And does one REALLY think that hundreds or perhaps thousands of emails will even make their way through that publication's elaborate SPAM filtering system ... it won't!

Green Left Weekly rightly points out that in the new Intelligence & Counterintelligence Law -- which, incidentally, has been placed on hold pending a series of changes ordered by President Chavez to secure safer guarantees for human rights -- the existence of the law provides a level of transparency that was lacking before.

The new law (when it is finally enacted) will guarantee the rights of freedom of expression and due process under the law established in Venezuela’s Constitution where it is clearly outlined (Article 21) that those who are charged will be guaranteed the right to public defense.

The necessity of the Intelligence & Counterintelligence Law reform is patently clear against all the abuses and violations committed under past administrations and the fact that Venezuela is constantly subjected to both domestic and foreign threats to its national security. In essence, Venezuela is reorganizing its intelligence services to guarantee security of democratic institutions and to guarantee that its execution is wholly within the legal framework of the constitution.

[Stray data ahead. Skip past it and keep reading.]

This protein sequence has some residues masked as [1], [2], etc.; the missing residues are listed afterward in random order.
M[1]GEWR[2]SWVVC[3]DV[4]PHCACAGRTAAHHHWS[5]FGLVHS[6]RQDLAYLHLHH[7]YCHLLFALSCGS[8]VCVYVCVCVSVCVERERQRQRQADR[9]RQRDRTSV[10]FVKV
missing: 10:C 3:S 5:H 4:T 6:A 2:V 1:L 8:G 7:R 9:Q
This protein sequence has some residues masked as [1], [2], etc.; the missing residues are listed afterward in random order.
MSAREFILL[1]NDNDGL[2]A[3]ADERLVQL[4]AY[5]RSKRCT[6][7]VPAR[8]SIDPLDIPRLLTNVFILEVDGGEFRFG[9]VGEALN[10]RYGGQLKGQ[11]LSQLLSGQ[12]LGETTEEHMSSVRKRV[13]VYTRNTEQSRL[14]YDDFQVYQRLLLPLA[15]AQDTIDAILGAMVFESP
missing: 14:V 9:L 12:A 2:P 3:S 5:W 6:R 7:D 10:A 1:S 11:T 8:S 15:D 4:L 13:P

As for mailbombing or otherwise blitzing the New York Times ... or any other publication ... with embittered communications simply castigating the depth, or lack of it, in a published report, is simply a waste of time and resources that could otherwise be employed in helping the stubbornly biased correspondent/editorialist acquaint him/herself with the TRUTH about what is REALLY happening in Venezuela.

It is here, perhaps, that current leaders in Venezuela appear to have gone astray. Their opinions are often dictated as mandates to be accepted on penalty of exclusion or accepted as unquestioning lip-serving serfs. That is surely NOT the way of democracy? President Hugo Chavez has himself expressed a willingness to dialogue with the people ... yet his ministers, his ambassadors, his administration often pulls down the shutters, slams the doors shut on essential dialogue for fear that sensitive ears may have to suffer the tiniest criticism, constructive or otherwise.

The portcullis needs to be raised and dialogue begun otherwise November 23 looms on Chavez' horizon with storm clouds brewing!

You simply don't create friends, rather enemies, by going around clubbing them over the heads with baseball bats for expressing an opinion that they (rightly or wrongly) hold that is at variance with your own perception (rightly or wrongly) of what you (rightly or wrongly) believe to be true.

So much more is there to be achieved through one-on-one dialogue without supremacy one over the other, for an opinion shared is not necessarily an imposition of one will over the other but the fullest freedom of one individual to express an opinion and an equal freedom for the other to agree or disagree.

Roy S. Carson

 

Roy S. Carson is veteran foreign correspondent (45+ years in the business) currently editor & publisher of VHeadline Venezuela reporting on news & views from and about Venezuela in South America -- available for interviews -- call Houston (more...)